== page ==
Most countries have some regulations on names... Like disallowing names like "@" or clear girl names for boys and visa versa... You would not want to end up with a boy named sue...
(Mar-09-2011, 12:53 PM (UTC))Nuytsia Wrote: [ -> ]Yup!
Also, I wonder if there's any language that assigns genders to nouns that would make cat male and dog female? I'm guessing not. Weird isn't it.

You could use specified names for male cats and female dogs: toms and bitches.

Quote:Name LAWS? Whoa! I wonder if we have any laws about naming children? I am sure we don't have laws about specific names for males and females. That's really interesting........ I guess it puts a whole new perspective on what sort of assumptions could be made about a society where there are no gender specific pronouns?

And here I was thinking of naming my prospective daughter and son Dick and Susie, respectively Whistling

I suppose it would be interesting to find out the statistics of names given to babies born within the past decade to see whether there is any change between parents choosing gender-specific names or androgynous/unisex ones. If there is a rise in the usage of unisex ones, what sort of implications would that tell us? Or perhaps if there is a rise in gender-specific ones? Or little change at all?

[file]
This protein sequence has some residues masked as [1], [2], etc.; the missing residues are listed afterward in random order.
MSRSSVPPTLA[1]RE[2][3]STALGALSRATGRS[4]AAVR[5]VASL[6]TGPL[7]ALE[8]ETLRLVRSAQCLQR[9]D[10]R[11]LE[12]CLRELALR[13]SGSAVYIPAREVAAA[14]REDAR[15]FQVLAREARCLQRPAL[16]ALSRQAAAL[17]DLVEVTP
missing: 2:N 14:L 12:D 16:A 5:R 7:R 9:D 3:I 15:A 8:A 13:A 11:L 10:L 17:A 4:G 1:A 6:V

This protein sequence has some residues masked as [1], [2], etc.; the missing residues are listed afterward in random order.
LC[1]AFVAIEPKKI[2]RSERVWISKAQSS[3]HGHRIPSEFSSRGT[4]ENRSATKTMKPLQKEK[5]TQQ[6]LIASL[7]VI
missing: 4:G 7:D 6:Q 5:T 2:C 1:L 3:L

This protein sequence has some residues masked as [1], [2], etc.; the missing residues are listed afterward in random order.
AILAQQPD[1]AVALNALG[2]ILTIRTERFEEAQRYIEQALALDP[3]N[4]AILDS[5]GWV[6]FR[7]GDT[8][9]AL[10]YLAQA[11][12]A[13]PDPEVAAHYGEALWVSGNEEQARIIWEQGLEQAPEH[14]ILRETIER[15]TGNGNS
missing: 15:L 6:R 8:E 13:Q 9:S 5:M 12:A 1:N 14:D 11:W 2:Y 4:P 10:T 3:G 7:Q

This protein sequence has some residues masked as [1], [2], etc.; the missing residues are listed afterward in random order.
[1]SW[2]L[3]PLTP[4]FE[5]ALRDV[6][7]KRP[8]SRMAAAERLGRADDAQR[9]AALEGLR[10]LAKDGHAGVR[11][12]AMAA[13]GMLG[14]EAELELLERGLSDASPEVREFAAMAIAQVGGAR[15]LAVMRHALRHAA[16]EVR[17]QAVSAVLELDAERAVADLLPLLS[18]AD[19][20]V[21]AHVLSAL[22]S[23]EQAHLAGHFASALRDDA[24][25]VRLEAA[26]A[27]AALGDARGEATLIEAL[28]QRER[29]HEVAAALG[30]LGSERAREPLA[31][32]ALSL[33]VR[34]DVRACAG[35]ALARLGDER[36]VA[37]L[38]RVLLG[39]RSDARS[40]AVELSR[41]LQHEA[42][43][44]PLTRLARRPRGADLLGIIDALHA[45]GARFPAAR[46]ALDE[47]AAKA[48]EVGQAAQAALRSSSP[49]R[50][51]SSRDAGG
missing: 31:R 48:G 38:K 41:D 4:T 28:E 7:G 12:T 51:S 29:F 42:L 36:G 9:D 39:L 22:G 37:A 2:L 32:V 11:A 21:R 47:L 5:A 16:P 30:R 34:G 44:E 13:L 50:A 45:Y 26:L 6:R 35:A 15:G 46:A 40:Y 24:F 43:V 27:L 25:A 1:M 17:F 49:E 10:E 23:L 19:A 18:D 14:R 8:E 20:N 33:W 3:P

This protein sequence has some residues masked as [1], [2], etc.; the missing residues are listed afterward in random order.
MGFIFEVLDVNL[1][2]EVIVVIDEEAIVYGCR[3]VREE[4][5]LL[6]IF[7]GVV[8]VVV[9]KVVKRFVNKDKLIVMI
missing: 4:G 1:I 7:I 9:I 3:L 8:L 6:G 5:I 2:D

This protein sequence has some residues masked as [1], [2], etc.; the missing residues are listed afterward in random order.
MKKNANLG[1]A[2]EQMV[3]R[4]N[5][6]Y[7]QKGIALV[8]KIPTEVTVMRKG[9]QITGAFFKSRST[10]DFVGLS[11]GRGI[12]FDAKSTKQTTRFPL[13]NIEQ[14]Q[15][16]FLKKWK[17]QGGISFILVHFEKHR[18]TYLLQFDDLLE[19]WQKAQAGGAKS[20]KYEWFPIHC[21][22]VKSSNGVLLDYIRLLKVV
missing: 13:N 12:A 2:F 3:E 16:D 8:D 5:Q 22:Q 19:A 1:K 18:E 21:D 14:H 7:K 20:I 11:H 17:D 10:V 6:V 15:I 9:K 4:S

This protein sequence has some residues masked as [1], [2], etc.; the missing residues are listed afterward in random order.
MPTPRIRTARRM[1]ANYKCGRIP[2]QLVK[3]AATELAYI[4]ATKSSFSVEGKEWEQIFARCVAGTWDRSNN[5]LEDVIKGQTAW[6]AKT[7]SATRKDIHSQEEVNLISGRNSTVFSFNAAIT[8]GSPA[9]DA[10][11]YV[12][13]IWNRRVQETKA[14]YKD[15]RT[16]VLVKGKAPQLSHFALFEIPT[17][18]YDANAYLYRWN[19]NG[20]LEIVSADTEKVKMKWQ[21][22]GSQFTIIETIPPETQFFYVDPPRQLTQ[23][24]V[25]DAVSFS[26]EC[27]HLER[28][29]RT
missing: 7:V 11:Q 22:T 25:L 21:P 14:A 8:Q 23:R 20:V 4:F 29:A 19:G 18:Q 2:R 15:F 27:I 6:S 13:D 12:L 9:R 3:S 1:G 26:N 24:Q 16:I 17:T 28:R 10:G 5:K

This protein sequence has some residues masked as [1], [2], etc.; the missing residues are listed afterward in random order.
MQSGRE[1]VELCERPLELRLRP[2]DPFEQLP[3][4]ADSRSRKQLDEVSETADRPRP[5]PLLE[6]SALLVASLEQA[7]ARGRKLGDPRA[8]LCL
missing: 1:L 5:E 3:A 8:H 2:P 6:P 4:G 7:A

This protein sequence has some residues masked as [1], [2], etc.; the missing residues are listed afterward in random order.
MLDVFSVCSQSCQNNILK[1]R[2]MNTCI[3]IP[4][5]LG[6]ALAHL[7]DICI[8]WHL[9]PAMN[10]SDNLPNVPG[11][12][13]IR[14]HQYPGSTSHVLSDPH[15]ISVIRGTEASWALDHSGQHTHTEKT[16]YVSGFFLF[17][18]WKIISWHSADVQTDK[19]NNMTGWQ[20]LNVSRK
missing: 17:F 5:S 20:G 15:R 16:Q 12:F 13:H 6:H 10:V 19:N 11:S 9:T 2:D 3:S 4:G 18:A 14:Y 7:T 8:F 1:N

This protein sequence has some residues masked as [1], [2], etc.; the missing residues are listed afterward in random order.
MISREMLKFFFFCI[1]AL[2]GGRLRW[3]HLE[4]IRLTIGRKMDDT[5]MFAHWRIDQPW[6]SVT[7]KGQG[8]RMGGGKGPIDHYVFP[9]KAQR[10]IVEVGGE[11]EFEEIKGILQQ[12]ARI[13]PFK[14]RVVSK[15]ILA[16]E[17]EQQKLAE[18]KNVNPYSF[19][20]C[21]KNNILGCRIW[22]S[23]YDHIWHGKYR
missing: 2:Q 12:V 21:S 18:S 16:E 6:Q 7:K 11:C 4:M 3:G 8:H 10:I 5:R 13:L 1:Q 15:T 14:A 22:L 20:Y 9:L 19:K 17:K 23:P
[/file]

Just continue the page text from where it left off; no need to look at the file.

Iceland has pretty strict naming laws. Usually someone's last name is [Father's first name]-son for boys and [Father's first name]-dóttir for girls. The first name of the mother is also allowed. First names should be 'Icelandic', and "may not cause its bearer embarassment".

See:
http://eng.innanrikisraduneyti.is/information/nr/125
http://eng.innanrikisraduneyti.is/laws-a...nal-names/
Crikey...I've never seen so many posts...wish I had me a Tardis so I could go back and read them all! Blink What a change a couple of days makes!

I don't know why but I love that Icelandic way of doing things, joost, and thought it something special when I found someone with names such as those way, way back in my family tree.

I can't even tell where I'm typing...! Radar [/align]P
Icelandic phone books are sorted by first name. Unlike most countries, Iceland does not operate with family names... The system used in Iceland dates back to the age of vikings... If not further back...

(Mar-07-2011, 01:44 PM (UTC))Mervi Wrote: [ -> ]Farseer: the dragon in my avatar is the same dragon that is the site's logo (used in the layout & banners etc). It comes from a freeware font set that can be downloaded from here (search for "mythology one").

Thanks Mervi! Maybe the person who made up one of the 'crest' sites I viewed found the image from the same source. Smiling

As for vikings, I tend to really enjoy stories that have viking-like characters and plots within them.

(Mar-13-2011, 08:58 AM (UTC))Farseer Wrote: [ -> ]As for vikings, I tend to really enjoy stories that have viking-like characters and plots within them.
In case you haven't read them yet:

Mickey Zucker Reichert - The renshai books (Completely based on norse mythology: The complete norse pantheon is present, patronyms, Ragnarok, the whole shebang)
Jude Fisher - Fool's gold (The north is a viking-like society, the south is a muslim-like society. Of course they clash, and there's a war)
I haven't read any of those so thanks, joost! I think you've mentioned Fool's Gold before, somewhere here on thePlenty, and I had meant to try and find it as it sounded like my kind of novel. Will add that to my 'to read' pile. Flowers

Oh, would you also care to share the background behind your new avatar? Turned